Over the last decade during the drive towards e-business, many organizations have realized the importance of Internet-based business process automation as they face the challenge of obtaining competitiveness in the global marketplace. To achieve high levels of business process efficiency, many organizations resort to workflow management systems to integrate business activities that span multiple functional units, such as human resources, marketing, and manufacturing  and . As a prerequisite for effective workflow management, a workflow model is required to specify the execution sequence of activities needed to support certain business functions, such as producing a product or offering a service. Thus, it is critical to design correct workflow models efficiently according to specific business requirements. The existing workflow design approaches, such as the participative approach widely used in practice, mainly focus on collecting business requirements rather than providing a rigorous procedure for generating workflow models. The lack of formal design approaches often causes design problems. Recent empirical studies have shown an error rate of 10%–20% from over 2000 process models used in different industry practice, which include the widely used SAP reference model, the models used in a process reengineering project in the service sector in Germany, the models documented in the financial industry in Austria, the models used by consulting firms, and the models from IBM projects ,  and . With the empirical evidence of the design problems, the importance of formal design methods starts to be recognized. The process of designing workflow models can be partitioned into three stages. The first stage is business analysis consisting of design activities to understand business objectives, system environment, domain knowledge, and process management rules  and . The second stage is process analysis that deals with the issues of activity identification and dataflow specification  and . Activities can be identified by workers and managers in various business units since they generally know what they do on the daily basis. Input and output data for each task, i.e. dataflow, can be identified from documents, forms, and databases used in the business process ,  and . The third stage, namely model construction to derive the correct activity sequencing, is an intellectually challenging step. First, no clear guidelines exist to help determine whether a given set of activities and related data are sufficient for designing a workflow. Moreover, due to the human cognitive limit, great effort is required to figure out all interrelations of different steps in a complex process with no guarantee for the resulting model to be error-free  and . These challenges are compounded by the fact that a workflow can involve multiple business units and different organizations located in different geographic locations. The common wisdom for dealing with potential errors in the stage of model construction has been to confirm the workflow models through simulation and verification before deploying them in practice ,  and . However, it is a fundamental principle in software engineering that design errors should be prevented as early as possible  and . The later the errors are identified, the more cost and effort are needed to fix the errors. This principle also holds for designing and automating business processes . Consequently, we believe that once a set of activities and their input and output data have been identified in the stage of process analysis, it is possible to derive a workflow model through analyzing the data dependencies among activities, namely dataflow analysis, so as to avoid certain potential design errors in the first place. Of course, this assumes the knowledge of all the activities and their input and output data can be obtained in the stage of process analysis given that the necessary information can be identified from interviews, discussion sessions, and documents by using the existing design methods , ,  and . This simplification makes it manageable to develop a first-cut workflow design method. The scope of our research is that starting from a dataflow to derive a corresponding acyclic workflow consisting of five basic constructs ,  and . A dataflow is specified with a set of business activities, the related routing constraints defined on the given business activities, and input and output data items for each business activity. In this paper, we focus on determining relations between business activities from the dataflow and then developing a control flow consistent with the dataflow. The basic idea is to decide how activities should be sequenced in a workflow through examining the dataflow in a process, i.e., the transformation from input data to output data via a sequence of activities. First, we define certain dataflow properties, including well-connectedness, completeness, and conciseness, to verify if a dataflow specification provides correct and sufficient information for constructing a workflow model. Moreover, we develop design principles for deriving potential activity execution steps, referred to as “activity relations”, from data dependency analysis. Third, we develop an analytical method to enable the creation of complete workflow models from activity relations. Fourth, we simplify workflow design by applying the concept of inline block and decoupling the issue of model correctness from the issue of workflow efficiency. Comparing with the existing workflow design methods that involve largely manual and experiential efforts, our method converts the design of complex workflow models from a task that depends on the knowledge and experience of workflow developers to a task that is supported with a systematic and mathematically rigorous approach. Therefore, we refer to such an analytical approach as workflow design analytics. The impact of workflow design analytics is significant. First, workflow design analytics builds the foundation for a formal approach to deal with the complexity of workflow model construction, thus alleviating the intellectual challenge faced by business analysts. Second, analytical workflow design can help verify the sufficiency of the given process information, including activities and associated data, for workflow model construction. Moreover, our approach can help eliminate certain potential workflow flaws caused by violation of data dependencies  and inappropriate model structures . This feature of our approach will reduce the costs of generating error-free workflow models. As our research goal is to enable the transformation of workflow design from a manual and experiential effort into a more systematic and rigorous approach, the contribution of our research goes well beyond the computational formalism presented in this paper. Successful application of our approach will have considerable economic implications for companies with complex business processes. The remainder of this paper is organized as follows. Section 2 reviews the relevant literature. Section 3 presents the data dependency concepts needed for workflow design. Section 4 defines the principles for deriving basic workflow structures from analyzing data dependencies. Section 5 demonstrates how to generate complex workflow models step by step. Finally, Section 6 concludes the paper by outlining our contributions and future directions.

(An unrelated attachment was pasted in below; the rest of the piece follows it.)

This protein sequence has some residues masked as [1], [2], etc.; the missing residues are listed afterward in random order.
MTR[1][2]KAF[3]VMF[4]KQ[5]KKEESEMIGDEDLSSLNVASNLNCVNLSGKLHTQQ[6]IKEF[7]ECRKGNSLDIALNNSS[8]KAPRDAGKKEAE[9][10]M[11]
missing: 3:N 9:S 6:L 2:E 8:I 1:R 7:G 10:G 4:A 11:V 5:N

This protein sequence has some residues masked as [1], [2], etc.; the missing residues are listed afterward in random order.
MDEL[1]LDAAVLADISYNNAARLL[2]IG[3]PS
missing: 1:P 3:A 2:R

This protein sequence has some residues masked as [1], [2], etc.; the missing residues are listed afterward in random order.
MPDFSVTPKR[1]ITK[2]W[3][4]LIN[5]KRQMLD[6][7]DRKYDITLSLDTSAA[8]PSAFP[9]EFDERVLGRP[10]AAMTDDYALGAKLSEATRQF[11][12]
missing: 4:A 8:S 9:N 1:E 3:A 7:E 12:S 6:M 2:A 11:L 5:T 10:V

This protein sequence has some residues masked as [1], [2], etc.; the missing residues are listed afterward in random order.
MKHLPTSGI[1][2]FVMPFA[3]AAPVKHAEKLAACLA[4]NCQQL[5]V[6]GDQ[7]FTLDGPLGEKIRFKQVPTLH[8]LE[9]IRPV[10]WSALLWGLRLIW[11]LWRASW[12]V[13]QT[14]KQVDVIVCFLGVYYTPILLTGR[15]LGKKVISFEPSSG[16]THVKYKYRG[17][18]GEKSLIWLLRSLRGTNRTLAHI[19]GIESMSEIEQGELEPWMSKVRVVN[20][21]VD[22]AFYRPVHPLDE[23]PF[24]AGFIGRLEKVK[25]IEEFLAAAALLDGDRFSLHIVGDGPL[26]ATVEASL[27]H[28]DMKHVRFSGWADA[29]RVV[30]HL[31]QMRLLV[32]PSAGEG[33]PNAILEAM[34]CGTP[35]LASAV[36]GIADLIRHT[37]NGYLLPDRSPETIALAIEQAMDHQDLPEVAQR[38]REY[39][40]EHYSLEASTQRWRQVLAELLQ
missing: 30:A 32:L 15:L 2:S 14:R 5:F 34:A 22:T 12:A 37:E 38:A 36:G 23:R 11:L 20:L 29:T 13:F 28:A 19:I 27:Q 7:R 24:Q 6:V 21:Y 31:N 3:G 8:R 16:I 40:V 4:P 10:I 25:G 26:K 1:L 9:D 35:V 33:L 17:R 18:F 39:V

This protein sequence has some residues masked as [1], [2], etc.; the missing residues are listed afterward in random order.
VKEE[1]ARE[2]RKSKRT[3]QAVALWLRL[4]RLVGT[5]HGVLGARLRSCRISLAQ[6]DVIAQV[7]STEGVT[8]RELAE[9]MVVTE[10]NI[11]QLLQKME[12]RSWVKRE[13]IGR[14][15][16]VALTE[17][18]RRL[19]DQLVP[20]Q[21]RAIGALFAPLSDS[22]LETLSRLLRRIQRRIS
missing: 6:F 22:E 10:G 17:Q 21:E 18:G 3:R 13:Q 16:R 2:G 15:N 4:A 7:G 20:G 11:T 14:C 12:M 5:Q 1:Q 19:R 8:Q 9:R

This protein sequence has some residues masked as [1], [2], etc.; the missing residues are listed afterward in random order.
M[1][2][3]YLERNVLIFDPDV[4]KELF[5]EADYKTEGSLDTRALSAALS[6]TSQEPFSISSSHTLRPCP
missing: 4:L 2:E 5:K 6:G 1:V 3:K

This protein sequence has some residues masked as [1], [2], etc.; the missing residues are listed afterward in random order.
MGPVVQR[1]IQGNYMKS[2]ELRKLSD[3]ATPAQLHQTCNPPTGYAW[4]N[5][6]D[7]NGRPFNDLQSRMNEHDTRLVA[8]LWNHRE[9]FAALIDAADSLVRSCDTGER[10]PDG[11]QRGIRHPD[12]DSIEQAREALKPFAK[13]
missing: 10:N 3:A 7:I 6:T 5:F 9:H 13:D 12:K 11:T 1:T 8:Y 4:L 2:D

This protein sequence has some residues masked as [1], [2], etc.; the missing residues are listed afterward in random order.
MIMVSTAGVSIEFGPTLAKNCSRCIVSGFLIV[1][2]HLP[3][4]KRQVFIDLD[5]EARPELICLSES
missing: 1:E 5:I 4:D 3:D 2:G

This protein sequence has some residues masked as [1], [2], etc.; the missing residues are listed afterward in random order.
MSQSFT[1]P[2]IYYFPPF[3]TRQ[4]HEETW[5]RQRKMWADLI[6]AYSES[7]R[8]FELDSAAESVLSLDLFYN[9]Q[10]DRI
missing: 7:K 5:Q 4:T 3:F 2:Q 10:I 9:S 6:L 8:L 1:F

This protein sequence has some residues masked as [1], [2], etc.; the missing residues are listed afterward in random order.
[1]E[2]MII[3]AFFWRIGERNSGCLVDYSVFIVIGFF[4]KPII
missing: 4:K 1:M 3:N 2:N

نتیجه گیری انگلیسی
Designing workflow models is a critical step in business process management. However, existing workflow design methods remain a largely manual and experiential effort, and the quality of workflow design depends mainly on the skills of the workflow developers, thus resulting in inefficiency in workflow design tasks and potential errors in workflow models. In this paper, we have demonstrated the feasibility of injecting analytics into workflow design by mathematically representing data and activity dependencies. We have shown that workflow design analytics is nontrivial because of the complex interplay of data, activity, and routing constraints. In our research, we succeeded in formulating a workflow model via an two-phase procedure by means of several novel techniques, including the concept of activity relations in workflow modeling, inline blocks analysis for design simplification, and decoupling model correctness from model efficiency when creating the control flow. Our research is significant because it is the first workflow design approach that incorporates a formal procedure starting with dataflow specification. Moreover, certain potential workflow errors can be avoided at the time of workflow design, thus alleviating the burden of workflow verification to a great extent. Our approach is applicable when a dataflow specification is well-connected, complete, concise, and acyclic. We limit our focus on the five basic workflow constructs, i.e., sequence, XOR-Split, XOR-Join, AND-Split, and AND-Join ; other workflow patterns  may be added as extension to our research. Thus, we do not claim completeness in this paper. Since advanced workflow constructs such as the OR vertex (either Join or Split) can be simulated by a combination of AND and XOR , the design approach we propose is extendable to handle more advanced workflow constructs. In order to design workflows with loops, one approach is to first identify the main path and the feedback path . We are currently in the process of investigating design mechanisms for cyclic workflows with OR-nodes. It is worth noting that there are a few factors that can constrain the potential benefits of our workflow design approach. First, our approach relies on the quality of dataflow specification. Even though our approach can be used to determine if a set of activities along with their input and output data is sufficient for generating a workflow model, we do not address how to collect dataflow relevant information, how to determine if a dataflow specification truthfully represents the data transformation of a process, and how to deal with incomplete information of activities and dataflow. Therefore, when the dataflow is not well-documented, the usage of our approach may be restricted. Second, when other considerations, such as resource limitations and cost optimization, also play an significantly important role in determining the structure of a workflow model, those considerations may confine the use of the proposed method and require some modification with the workflow model resulting from our approach. In future research, we intend to extend our work mainly in two directions. First, we will extend our initial research results to more complex situations and develop practical guidelines on workflow design. Second, in order to evaluate the effectiveness of the workflow design analytics, it is important to either conduct laboratory experiments or examine the proposed method though real-world applications.